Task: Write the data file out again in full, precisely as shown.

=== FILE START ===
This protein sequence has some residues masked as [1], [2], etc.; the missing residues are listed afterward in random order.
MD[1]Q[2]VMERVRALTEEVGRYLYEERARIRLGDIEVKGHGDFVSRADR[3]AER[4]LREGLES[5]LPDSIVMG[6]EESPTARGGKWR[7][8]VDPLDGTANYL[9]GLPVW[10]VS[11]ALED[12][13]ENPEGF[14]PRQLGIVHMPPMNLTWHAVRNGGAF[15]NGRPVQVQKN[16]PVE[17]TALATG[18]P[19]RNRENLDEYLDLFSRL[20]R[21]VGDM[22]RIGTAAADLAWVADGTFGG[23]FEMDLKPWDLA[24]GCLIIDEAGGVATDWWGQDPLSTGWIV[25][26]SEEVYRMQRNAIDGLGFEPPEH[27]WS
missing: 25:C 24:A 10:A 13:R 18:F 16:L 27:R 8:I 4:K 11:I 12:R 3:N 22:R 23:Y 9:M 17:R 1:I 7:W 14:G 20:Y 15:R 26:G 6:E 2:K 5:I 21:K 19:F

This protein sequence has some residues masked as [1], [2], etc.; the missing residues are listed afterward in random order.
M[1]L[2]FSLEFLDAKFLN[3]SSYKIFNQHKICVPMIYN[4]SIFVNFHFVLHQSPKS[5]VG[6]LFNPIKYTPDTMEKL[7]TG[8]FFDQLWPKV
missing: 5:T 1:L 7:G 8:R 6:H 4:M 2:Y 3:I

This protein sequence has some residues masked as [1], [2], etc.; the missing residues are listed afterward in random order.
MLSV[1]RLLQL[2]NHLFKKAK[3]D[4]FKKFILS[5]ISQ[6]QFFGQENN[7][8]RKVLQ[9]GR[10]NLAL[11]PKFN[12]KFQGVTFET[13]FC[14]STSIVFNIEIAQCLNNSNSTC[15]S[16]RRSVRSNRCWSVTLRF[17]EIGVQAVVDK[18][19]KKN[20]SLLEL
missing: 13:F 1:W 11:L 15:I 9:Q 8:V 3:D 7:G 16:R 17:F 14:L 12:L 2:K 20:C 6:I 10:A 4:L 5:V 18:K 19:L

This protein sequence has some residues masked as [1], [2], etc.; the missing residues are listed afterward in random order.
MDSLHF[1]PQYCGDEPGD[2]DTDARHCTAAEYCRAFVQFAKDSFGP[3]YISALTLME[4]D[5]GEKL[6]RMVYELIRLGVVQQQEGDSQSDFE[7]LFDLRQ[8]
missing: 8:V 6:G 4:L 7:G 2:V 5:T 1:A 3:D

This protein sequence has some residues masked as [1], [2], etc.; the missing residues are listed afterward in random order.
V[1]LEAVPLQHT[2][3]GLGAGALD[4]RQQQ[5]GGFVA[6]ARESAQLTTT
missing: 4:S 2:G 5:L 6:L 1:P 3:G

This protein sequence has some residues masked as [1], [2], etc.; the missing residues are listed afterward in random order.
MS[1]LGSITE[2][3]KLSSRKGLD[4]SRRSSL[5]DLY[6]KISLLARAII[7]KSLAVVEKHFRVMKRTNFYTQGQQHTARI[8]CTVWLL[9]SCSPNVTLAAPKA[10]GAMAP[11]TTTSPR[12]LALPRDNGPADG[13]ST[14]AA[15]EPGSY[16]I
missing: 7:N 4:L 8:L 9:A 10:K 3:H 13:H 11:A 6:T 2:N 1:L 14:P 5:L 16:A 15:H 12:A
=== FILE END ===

This protein sequence has some residues masked as [1], [2], etc.; the missing residues are listed afterward in random order.
MD[1]Q[2]VMERVRALTEEVGRYLYEERARIRLGDIEVKGHGDFVSRADR[3]AER[4]LREGLES[5]LPDSIVMG[6]EESPTARGGKWR[7][8]VDPLDGTANYL[9]GLPVW[10]VS[11]ALED[12][13]ENPEGF[14]PRQLGIVHMPPMNLTWHAVRNGGAF[15]NGRPVQVQKN[16]PVE[17]TALATG[18]P[19]RNRENLDEYLDLFSRL[20]R[21]VGDM[22]RIGTAAADLAWVADGTFGG[23]FEMDLKPWDLA[24]GCLIIDEAGGVATDWWGQDPLSTGWIV[25][26]SEEVYRMQRNAIDGLGFEPPEH[27]WS
missing: 25:C 24:A 10:A 13:R 18:F 16:L 27:R 8:I 4:K 11:I 12:R 3:N 22:R 23:Y 9:M 17:R 1:I 7:W 14:G 20:Y 15:R 26:G 6:E 2:K 5:I 21:K 19:F

This protein sequence has some residues masked as [1], [2], etc.; the missing residues are listed afterward in random order.
M[1]L[2]FSLEFLDAKFLN[3]SSYKIFNQHKICVPMIYN[4]SIFVNFHFVLHQSPKS[5]VG[6]LFNPIKYTPDTMEKL[7]TG[8]FFDQLWPKV
missing: 5:T 1:L 7:G 8:R 6:H 4:M 2:Y 3:I

This protein sequence has some residues masked as [1], [2], etc.; the missing residues are listed afterward in random order.
MLSV[1]RLLQL[2]NHLFKKAK[3]D[4]FKKFILS[5]ISQ[6]QFFGQENN[7][8]RKVLQ[9]GR[10]NLAL[11]PKFN[12]KFQGVTFET[13]FC[14]STSIVFNIEIAQCLNNSNSTC[15]S[16]RRSVRSNRCWSVTLRF[17]EIGVQAVVDK[18][19]KKN[20]SLLEL
missing: 13:F 1:W 11:L 15:I 9:Q 8:V 3:D 7:G 16:R 17:F 14:L 12:L 2:K 20:C 6:I 10:A 4:L 5:V 18:K 19:L

This protein sequence has some residues masked as [1], [2], etc.; the missing residues are listed afterward in random order.
MDSLHF[1]PQYCGDEPGD[2]DTDARHCTAAEYCRAFVQFAKDSFGP[3]YISALTLME[4]D[5]GEKL[6]RMVYELIRLGVVQQQEGDSQSDFE[7]LFDLRQ[8]
missing: 8:V 6:G 4:L 7:G 2:V 5:T 1:A 3:D

This protein sequence has some residues masked as [1], [2], etc.; the missing residues are listed afterward in random order.
V[1]LEAVPLQHT[2][3]GLGAGALD[4]RQQQ[5]GGFVA[6]ARESAQLTTT
missing: 4:S 2:G 5:L 6:L 1:P 3:G

This protein sequence has some residues masked as [1], [2], etc.; the missing residues are listed afterward in random order.
MS[1]LGSITE[2][3]KLSSRKGLD[4]SRRSSL[5]DLY[6]KISLLARAII[7]KSLAVVEKHFRVMKRTNFYTQGQQHTARI[8]CTVWLL[9]SCSPNVTLAAPKA[10]GAMAP[11]TTTSPR[12]LALPRDNGPADG[13]ST[14]AA[15]EPGSY[16]I
missing: 7:N 4:L 8:L 9:A 10:K 3:H 13:H 11:A 6:T 2:N 1:L 14:P 5:L 16:A 15:H 12:A